Held in London at the Vintners Hall, the mood of this second AGM for WineGB (Wines of Great Britain) was confident and buoyant. As Chairman and Hampshire vine grower Simon Robinson said in his opening remarks, a lot has happened since last year, few could have predicted just how good a harvest, estimated at 15.6 million bottles, 2018 would produce. This was due, of course, to a combination of near-perfect growing conditions and more of the recent huge surge in new plantings coming on stream – about five million vines have been planted in the last four years. Simon stressed that WineGB has the task of steering the expansion of the industry to avoid problems such as a lack of winery capacity, as extra plantings will mean more wine – mostly sparkling – in five to seven years. Quality must be maintained, and markets encouraged, both domestically and overseas. Lobbying of government and local authorities has paid off and certainly there has been active encouragement from the Government.
Peter Gladwin has taken on the role of interim managing director and, together with Chairman Simon Robinson, will manage the organisation in the short-term as CEO David Parkinson as had to step down for health reasons. David will remain on the WineGB Board as non-executive director, with a specific brief to drive the industry’s strategy across government departments, MPs, regional and local councils, and other related bodies.
The work on the benefits for WineGB members is ongoing. After its first full year the organisation has 368 producer members and 88 associate members. The ultimate solution to ensure that all UK vineyards are helping to fund the industry body, and the one used around the world as the fairest means, is a statutory levy. However, as Simon pointed out, this needs Parliamentary time and is unlikely in the foreseeable future.
WineGB has secured sponsorship from two partners – NFU Mutual and Strutt and Parker. Both gave helpful presentations after the AGM. In breakout sessions, delegates had the opportunity to visit trade stands representing a range of patrons. David Harrison said that, as part of the partnership, NFU Mutual would provide support on topical matters, such as insurance and risk management, at WineGB events throughout the year, and relevant content in the Grape Press;and he looked forward to building relationships with regional vineyard associations. NFU Mutual wanted to engage in product development and enhancements over time by working with WineGB to understand emerging trends, what’s over the horizon, and what solutions they can provide.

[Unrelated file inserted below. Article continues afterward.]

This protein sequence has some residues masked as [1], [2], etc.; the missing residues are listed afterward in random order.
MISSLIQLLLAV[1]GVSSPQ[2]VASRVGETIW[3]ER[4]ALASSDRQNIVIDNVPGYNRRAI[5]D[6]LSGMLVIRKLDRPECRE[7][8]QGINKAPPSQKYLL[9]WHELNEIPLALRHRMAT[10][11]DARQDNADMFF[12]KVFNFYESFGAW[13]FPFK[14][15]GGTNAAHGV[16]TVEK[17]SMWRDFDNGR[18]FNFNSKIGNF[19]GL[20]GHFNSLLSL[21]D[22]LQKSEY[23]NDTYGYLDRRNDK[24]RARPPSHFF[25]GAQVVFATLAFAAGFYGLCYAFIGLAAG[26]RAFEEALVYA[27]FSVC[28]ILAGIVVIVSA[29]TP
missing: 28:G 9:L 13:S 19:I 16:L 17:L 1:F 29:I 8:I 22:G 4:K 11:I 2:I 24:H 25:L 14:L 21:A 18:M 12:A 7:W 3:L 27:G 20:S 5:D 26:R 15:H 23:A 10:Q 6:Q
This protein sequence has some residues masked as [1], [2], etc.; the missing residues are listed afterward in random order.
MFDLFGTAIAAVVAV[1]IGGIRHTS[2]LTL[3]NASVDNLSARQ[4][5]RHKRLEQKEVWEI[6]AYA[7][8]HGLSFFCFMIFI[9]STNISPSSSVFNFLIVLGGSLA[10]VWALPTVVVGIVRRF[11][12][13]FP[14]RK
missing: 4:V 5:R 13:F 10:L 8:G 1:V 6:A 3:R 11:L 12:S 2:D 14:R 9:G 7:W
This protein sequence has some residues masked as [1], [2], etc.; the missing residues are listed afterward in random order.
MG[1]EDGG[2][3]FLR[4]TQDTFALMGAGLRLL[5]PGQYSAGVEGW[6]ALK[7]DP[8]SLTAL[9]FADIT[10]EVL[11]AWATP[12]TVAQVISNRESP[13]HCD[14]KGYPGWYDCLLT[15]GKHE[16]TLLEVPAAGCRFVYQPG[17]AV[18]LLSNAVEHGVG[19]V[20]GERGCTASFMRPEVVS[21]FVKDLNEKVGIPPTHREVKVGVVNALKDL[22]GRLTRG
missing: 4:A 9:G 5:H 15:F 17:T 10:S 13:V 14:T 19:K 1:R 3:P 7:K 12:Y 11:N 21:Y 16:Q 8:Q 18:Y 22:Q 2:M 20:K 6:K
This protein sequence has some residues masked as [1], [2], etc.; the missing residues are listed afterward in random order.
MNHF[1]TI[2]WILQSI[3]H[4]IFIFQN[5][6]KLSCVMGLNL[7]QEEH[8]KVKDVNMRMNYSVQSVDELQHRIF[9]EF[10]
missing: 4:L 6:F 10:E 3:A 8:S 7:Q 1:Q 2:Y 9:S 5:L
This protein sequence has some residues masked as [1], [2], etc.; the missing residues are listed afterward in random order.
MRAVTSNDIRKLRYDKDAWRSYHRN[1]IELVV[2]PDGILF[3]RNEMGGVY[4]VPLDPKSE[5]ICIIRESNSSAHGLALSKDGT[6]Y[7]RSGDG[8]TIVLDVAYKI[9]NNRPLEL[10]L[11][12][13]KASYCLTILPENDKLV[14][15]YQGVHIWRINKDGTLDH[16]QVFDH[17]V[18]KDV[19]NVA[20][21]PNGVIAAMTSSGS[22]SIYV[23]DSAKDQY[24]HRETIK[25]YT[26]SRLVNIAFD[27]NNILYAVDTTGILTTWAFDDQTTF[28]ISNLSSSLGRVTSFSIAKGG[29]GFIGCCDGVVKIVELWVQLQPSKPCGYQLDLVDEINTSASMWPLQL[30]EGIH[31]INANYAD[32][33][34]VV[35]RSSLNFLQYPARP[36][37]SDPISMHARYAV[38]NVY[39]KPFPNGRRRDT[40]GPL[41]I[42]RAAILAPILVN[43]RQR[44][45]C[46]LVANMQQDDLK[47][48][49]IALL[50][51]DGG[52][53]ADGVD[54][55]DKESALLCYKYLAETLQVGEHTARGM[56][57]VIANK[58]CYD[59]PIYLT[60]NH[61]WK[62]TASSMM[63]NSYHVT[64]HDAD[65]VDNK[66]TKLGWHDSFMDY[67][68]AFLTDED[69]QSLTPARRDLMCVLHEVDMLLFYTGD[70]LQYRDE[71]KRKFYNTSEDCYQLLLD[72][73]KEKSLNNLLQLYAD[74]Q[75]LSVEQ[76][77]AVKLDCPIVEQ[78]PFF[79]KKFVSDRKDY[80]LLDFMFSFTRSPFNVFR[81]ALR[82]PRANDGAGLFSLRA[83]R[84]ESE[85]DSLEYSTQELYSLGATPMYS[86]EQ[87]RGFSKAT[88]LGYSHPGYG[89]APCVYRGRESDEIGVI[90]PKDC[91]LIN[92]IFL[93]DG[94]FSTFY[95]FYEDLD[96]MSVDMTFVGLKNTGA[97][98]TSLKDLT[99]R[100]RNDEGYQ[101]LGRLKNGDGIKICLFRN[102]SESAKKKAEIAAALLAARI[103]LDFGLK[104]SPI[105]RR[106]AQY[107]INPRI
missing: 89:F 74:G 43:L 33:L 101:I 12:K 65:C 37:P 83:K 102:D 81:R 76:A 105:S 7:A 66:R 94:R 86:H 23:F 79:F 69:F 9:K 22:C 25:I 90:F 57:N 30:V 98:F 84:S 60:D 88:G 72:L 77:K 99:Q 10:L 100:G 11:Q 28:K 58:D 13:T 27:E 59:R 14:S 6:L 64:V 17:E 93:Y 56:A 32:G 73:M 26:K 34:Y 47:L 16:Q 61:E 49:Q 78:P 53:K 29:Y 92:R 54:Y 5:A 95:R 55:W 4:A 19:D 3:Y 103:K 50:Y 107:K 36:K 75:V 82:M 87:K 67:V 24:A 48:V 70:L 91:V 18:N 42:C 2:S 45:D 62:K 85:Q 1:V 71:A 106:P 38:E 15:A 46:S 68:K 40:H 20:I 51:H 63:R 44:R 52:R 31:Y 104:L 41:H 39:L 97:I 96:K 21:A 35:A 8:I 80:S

The question ‘How is viticulture changing the UK land market?’ was posed by Edward Mansel Lewis, Strutt & Parker’s Head of Vineyard Group. Certainly, the UK has suitable climatic, soil and landscape conditions, but it’s critical to identify suitable land and the scarcity of such land is driving premium prices for it. Vineyard land can reach over £15,000/acre, with arable land below £10,000/acre. Strutt & Parker has its own set of criteria and access to data to identify suitable land via their Vineyard Site Finder. However, persuading existing landowners with suitable land to sell for outright purchase is not the only way of securing land to establish a vineyard. Edward gave details of three others apart from freehold purchase: long lease, which ties land up for 30 years; grape growing contract or share farming; and set out the risks and ‘pros and cons’ of each for the owner and the vineyard operator. A grape growing contract is particularly rewarding for fruit growers who have transferrable skills and machinery for grape production. Whilst risking 100% of the initial capital investment and taking the risk of crop production failures on the chin, the reward is that the grower receives 100% of the proceeds of the sale of grapes. And premiums are often paid for high quality fruit.
How will the UK embrace sustainable viticulture?